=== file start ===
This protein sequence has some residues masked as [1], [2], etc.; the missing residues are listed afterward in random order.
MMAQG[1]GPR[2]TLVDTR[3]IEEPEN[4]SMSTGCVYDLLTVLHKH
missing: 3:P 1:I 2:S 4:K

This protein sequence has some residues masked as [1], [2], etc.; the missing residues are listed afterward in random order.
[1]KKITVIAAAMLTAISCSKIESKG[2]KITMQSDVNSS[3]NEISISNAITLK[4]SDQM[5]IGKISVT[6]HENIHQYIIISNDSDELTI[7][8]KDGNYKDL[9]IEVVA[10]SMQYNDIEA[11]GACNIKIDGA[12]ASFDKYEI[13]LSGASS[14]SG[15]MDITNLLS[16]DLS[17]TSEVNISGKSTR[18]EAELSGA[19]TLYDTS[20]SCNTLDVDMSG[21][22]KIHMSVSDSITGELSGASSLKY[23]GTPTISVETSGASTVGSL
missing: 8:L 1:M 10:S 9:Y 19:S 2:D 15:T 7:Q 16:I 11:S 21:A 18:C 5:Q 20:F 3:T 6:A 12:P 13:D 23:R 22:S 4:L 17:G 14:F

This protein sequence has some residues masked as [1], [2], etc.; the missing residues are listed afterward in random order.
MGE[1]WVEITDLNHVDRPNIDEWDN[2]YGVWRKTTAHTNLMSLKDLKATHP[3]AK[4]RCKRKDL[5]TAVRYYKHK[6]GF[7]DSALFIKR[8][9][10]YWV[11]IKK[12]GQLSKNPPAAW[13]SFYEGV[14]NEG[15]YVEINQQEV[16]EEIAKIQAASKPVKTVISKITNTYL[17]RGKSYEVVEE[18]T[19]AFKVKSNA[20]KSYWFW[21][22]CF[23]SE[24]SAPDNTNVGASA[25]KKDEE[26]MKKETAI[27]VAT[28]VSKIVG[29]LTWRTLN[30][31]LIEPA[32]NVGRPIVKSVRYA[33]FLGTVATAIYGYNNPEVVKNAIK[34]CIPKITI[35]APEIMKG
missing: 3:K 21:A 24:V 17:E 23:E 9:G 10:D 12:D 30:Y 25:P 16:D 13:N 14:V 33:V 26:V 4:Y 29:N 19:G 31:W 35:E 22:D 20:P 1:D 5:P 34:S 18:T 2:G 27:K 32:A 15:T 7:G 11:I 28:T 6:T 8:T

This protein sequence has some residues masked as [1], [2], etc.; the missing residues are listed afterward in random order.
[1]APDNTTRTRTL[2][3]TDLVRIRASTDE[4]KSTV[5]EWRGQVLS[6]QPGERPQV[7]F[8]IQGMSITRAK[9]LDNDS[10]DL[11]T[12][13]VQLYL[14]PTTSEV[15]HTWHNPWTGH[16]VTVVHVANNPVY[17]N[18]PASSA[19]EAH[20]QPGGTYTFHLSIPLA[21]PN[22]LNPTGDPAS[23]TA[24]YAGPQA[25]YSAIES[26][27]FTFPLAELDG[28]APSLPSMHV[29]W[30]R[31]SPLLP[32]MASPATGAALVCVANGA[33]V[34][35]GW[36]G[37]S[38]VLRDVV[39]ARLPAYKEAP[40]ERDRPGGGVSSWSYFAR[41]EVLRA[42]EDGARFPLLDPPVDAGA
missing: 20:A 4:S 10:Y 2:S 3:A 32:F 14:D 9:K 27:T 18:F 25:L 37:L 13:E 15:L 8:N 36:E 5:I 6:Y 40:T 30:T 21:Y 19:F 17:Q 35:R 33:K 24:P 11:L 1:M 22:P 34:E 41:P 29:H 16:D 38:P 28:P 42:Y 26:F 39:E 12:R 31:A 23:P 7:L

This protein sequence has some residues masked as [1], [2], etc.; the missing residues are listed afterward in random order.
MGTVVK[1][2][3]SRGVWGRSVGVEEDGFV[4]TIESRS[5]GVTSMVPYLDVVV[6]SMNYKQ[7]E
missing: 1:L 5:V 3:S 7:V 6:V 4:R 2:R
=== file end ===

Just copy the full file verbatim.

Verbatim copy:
This protein sequence has some residues masked as [1], [2], etc.; the missing residues are listed afterward in random order.
MMAQG[1]GPR[2]TLVDTR[3]IEEPEN[4]SMSTGCVYDLLTVLHKH
missing: 3:P 1:I 2:S 4:K

This protein sequence has some residues masked as [1], [2], etc.; the missing residues are listed afterward in random order.
[1]KKITVIAAAMLTAISCSKIESKG[2]KITMQSDVNSS[3]NEISISNAITLK[4]SDQM[5]IGKISVT[6]HENIHQYIIISNDSDELTI[7][8]KDGNYKDL[9]IEVVA[10]SMQYNDIEA[11]GACNIKIDGA[12]ASFDKYEI[13]LSGASS[14]SG[15]MDITNLLS[16]DLS[17]TSEVNISGKSTR[18]EAELSGA[19]TLYDTS[20]SCNTLDVDMSG[21][22]KIHMSVSDSITGELSGASSLKY[23]GTPTISVETSGASTVGSL
missing: 8:L 1:M 10:S 9:Y 19:S 2:D 15:T 7:Q 16:I 11:S 21:A 18:C 5:Q 20:F 3:T 6:A 12:P 13:D 23:R 22:S 4:L 17:G 14:F

This protein sequence has some residues masked as [1], [2], etc.; the missing residues are listed afterward in random order.
MGE[1]WVEITDLNHVDRPNIDEWDN[2]YGVWRKTTAHTNLMSLKDLKATHP[3]AK[4]RCKRKDL[5]TAVRYYKHK[6]GF[7]DSALFIKR[8][9][10]YWV[11]IKK[12]GQLSKNPPAAW[13]SFYEGV[14]NEG[15]YVEINQQEV[16]EEIAKIQAASKPVKTVISKITNTYL[17]RGKSYEVVEE[18]T[19]AFKVKSNA[20]KSYWFW[21][22]CF[23]SE[24]SAPDNTNVGASA[25]KKDEE[26]MKKETAI[27]VAT[28]VSKIVG[29]LTWRTLN[30][31]LIEPA[32]NVGRPIVKSVRYA[33]FLGTVATAIYGYNNPEVVKNAIK[34]CIPKITI[35]APEIMKG
missing: 3:K 21:A 24:V 17:E 23:E 9:G 10:D 12:D 30:Y 25:P 16:D 13:N 14:V 33:V 26:V 4:Y 29:N 19:G 31:W 35:E 22:D 20:P 1:D 5:P 34:S 18:T 2:G 27:K 32:A 15:T 7:G 11:I 28:T 6:T 8:T

This protein sequence has some residues masked as [1], [2], etc.; the missing residues are listed afterward in random order.
[1]APDNTTRTRTL[2][3]TDLVRIRASTDE[4]KSTV[5]EWRGQVLS[6]QPGERPQV[7]F[8]IQGMSITRAK[9]LDNDS[10]DL[11]T[12][13]VQLYL[14]PTTSEV[15]HTWHNPWTGH[16]VTVVHVANNPVY[17]N[18]PASSA[19]EAH[20]QPGGTYTFHLSIPLA[21]PN[22]LNPTGDPAS[23]TA[24]YAGPQA[25]YSAIES[26][27]FTFPLAELDG[28]APSLPSMHV[29]W[30]R[31]SPLLP[32]MASPATGAALVCVANGA[33]V[34][35]GW[36]G[37]S[38]VLRDVV[39]ARLPAYKEAP[40]ERDRPGGGVSSWSYFAR[41]EVLRA[42]EDGARFPLLDPPVDAGA
missing: 20:A 4:S 10:Y 2:S 3:A 32:F 14:D 9:K 27:T 18:F 25:L 37:L 13:E 15:L 8:N 36:E 5:I 6:Y 40:T 30:T 21:Y 19:F 17:Q 35:R 33:K 24:P 11:L 1:M 22:P 34:E 41:P 29:H 16:D 38:P 28:P 42:Y 26:F 39:E 12:R 31:A 23:P 7:L

This protein sequence has some residues masked as [1], [2], etc.; the missing residues are listed afterward in random order.
MGTVVK[1][2][3]SRGVWGRSVGVEEDGFV[4]TIESRS[5]GVTSMVPYLDVVV[6]SMNYKQ[7]E
missing: 1:L 5:V 3:S 7:V 6:V 4:R 2:R